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One-star Euro NCAP rating for new Dacia Jogger doesn’t faze manufacturer

Firm's vice president claims Dacia customers don’t want the electronic driver aids that are key to good NCAP scores

Dacia Jogger - front

Dacia has vowed to maintain its policy of “not chasing safety stars” after its new seven-seat Jogger received just a single-star rating from crash test body Euro NCAP last week.

The Romanian brand’s latest vehicle was marked down for not having a seatbelt reminder function in its third row. But speaking at a Dacia engineering forum, the firm’s vice-president of product performance, Lionel Jaillet, said that the score was a direct result of conscious decisions by Dacia, and that the company’s customers “are not willing to pay” for electronic aids that would improve the car’s rating.

“In the seven-seat variant we wanted the third row of seats to be removable,” Jaillet said, “and we intentionally did not put a seatbelt reminder on those seats, because when you extract them then you need to disconnect and subsequently reconnect electronics. It becomes expensive. We are losing a few per cent on the score but as this is the box that defines the overall rating, it is one star; if the five-seat Jogger [not offered in the UK] had its own rating, it would be the same as the Sandero Stepway, which gets two stars.”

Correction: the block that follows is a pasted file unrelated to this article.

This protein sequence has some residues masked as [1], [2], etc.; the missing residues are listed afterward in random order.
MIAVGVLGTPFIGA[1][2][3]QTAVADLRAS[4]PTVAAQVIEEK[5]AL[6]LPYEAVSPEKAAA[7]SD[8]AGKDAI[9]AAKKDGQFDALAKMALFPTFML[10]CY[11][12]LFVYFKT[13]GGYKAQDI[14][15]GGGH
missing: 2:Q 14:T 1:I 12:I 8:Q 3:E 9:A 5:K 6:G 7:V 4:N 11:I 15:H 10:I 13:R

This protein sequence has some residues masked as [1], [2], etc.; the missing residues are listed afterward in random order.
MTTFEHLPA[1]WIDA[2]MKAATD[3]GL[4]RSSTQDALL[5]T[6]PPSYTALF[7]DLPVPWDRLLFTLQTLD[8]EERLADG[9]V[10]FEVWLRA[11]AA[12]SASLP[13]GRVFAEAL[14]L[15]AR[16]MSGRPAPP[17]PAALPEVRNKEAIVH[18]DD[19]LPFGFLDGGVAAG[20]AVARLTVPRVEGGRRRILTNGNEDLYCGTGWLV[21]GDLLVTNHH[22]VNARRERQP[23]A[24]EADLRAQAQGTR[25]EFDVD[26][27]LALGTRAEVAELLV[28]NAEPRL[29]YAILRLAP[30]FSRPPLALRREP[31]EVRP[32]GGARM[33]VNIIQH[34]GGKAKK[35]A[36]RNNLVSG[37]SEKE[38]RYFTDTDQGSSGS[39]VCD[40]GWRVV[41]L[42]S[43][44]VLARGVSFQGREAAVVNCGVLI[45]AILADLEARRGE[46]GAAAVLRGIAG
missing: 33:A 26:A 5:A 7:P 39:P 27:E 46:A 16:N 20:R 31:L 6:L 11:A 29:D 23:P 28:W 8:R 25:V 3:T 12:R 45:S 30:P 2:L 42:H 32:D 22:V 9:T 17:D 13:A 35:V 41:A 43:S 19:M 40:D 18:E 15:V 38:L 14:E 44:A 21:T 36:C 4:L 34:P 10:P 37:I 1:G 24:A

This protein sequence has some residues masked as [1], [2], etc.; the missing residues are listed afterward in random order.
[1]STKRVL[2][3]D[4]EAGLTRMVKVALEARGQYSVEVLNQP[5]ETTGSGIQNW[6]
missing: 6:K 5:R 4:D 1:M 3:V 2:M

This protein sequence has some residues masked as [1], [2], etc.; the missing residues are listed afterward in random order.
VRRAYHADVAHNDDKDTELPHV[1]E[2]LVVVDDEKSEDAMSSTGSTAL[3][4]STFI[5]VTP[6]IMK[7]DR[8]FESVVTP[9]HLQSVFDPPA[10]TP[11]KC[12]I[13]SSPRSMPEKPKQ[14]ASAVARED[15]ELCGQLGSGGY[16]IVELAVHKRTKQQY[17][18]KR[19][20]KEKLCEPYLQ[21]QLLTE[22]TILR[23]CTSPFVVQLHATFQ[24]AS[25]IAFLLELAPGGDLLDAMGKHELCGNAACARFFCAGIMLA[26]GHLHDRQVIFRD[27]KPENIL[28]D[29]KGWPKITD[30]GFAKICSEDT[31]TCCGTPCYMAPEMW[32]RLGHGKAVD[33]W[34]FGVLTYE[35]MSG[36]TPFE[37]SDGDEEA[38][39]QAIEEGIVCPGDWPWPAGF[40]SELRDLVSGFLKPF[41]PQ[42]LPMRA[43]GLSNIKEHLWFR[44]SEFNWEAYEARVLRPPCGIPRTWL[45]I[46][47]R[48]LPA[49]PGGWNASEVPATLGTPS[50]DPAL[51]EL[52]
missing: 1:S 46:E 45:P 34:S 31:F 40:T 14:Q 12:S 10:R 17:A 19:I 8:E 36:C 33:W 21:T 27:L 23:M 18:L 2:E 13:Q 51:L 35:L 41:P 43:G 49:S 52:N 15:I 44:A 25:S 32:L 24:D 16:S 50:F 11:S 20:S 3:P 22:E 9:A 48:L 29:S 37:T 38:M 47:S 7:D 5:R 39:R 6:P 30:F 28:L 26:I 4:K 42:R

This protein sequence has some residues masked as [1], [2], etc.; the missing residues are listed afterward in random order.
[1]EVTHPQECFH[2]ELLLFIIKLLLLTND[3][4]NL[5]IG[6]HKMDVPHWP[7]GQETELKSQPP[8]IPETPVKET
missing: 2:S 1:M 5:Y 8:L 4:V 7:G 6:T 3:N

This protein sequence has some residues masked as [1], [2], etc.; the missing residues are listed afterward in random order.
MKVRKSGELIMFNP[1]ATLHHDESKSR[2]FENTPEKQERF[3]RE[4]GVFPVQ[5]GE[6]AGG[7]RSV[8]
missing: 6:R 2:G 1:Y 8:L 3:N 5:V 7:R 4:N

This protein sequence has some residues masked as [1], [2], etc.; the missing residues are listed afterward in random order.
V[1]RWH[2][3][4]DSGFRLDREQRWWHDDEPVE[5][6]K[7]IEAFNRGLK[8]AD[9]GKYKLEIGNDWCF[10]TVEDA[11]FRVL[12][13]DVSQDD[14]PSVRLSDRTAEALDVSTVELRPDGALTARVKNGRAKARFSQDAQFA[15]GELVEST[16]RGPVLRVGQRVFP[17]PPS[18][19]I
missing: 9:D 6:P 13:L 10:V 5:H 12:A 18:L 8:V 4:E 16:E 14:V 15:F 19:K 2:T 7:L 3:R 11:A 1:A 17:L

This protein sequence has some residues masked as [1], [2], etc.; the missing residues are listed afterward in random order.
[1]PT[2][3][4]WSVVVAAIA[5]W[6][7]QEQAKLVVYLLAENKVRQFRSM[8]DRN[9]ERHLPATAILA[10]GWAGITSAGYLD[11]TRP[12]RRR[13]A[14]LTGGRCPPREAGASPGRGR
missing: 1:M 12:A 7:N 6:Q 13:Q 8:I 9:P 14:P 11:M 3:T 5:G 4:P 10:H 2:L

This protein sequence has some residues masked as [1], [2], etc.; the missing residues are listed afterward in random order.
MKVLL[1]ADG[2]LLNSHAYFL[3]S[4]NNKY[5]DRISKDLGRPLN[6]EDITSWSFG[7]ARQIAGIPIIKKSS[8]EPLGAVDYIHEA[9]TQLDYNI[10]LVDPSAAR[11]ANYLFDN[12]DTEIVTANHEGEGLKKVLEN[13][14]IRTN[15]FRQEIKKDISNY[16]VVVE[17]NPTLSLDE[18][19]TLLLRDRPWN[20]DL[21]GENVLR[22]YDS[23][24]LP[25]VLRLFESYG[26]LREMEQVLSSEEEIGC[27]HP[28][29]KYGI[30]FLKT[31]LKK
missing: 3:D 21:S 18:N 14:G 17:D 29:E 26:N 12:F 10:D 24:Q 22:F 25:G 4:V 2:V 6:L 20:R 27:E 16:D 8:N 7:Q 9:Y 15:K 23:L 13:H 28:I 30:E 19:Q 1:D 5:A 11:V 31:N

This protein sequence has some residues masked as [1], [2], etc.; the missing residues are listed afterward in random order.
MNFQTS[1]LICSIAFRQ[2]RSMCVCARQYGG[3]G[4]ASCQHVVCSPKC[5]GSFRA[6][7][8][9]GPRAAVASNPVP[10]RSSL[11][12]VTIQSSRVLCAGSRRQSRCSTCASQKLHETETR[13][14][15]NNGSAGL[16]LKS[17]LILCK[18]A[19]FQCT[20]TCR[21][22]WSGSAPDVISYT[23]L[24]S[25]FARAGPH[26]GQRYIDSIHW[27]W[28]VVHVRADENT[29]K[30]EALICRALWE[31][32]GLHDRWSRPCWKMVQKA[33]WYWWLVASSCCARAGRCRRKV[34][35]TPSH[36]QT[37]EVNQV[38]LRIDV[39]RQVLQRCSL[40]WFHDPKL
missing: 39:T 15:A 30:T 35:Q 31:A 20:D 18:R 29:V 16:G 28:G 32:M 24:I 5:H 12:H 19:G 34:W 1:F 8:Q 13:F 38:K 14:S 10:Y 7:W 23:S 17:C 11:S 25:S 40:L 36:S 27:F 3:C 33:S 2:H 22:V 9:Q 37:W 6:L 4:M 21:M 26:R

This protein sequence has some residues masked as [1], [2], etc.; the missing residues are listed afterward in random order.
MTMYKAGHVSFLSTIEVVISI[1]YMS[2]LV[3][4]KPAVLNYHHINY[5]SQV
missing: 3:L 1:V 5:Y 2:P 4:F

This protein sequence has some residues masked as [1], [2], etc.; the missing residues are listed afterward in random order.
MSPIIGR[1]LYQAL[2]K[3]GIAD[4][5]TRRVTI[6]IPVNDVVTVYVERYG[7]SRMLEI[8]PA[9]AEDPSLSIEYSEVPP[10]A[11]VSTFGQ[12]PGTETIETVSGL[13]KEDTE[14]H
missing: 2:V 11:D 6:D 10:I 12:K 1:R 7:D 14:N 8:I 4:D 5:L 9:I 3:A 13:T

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Jaillet added that Dacia’s vehicles “respect safety regulations in Europe” and said, “Every time we put a new car onto the market, it is the safest Dacia ever. Jogger is already far safer than the Lodgy [Dacia’s previous seven-seat MPV] and even compared with most cars that are already driving around, we are providing a level of safety features that is far removed from before. 

“But we are not chasing Euro NCAP stars when they are related to electronic aids. Many of our customers are not willing to pay for that, and they are not understanding how to use them anyway.”

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Editor-at-large

John started journalism reporting on motorsport – specifically rallying, which he had followed avidly since he was a boy. After a stint as editor of weekly motorsport bible Autosport, he moved across to testing road cars. He’s now been reviewing cars and writing news stories about them for almost 20 years.

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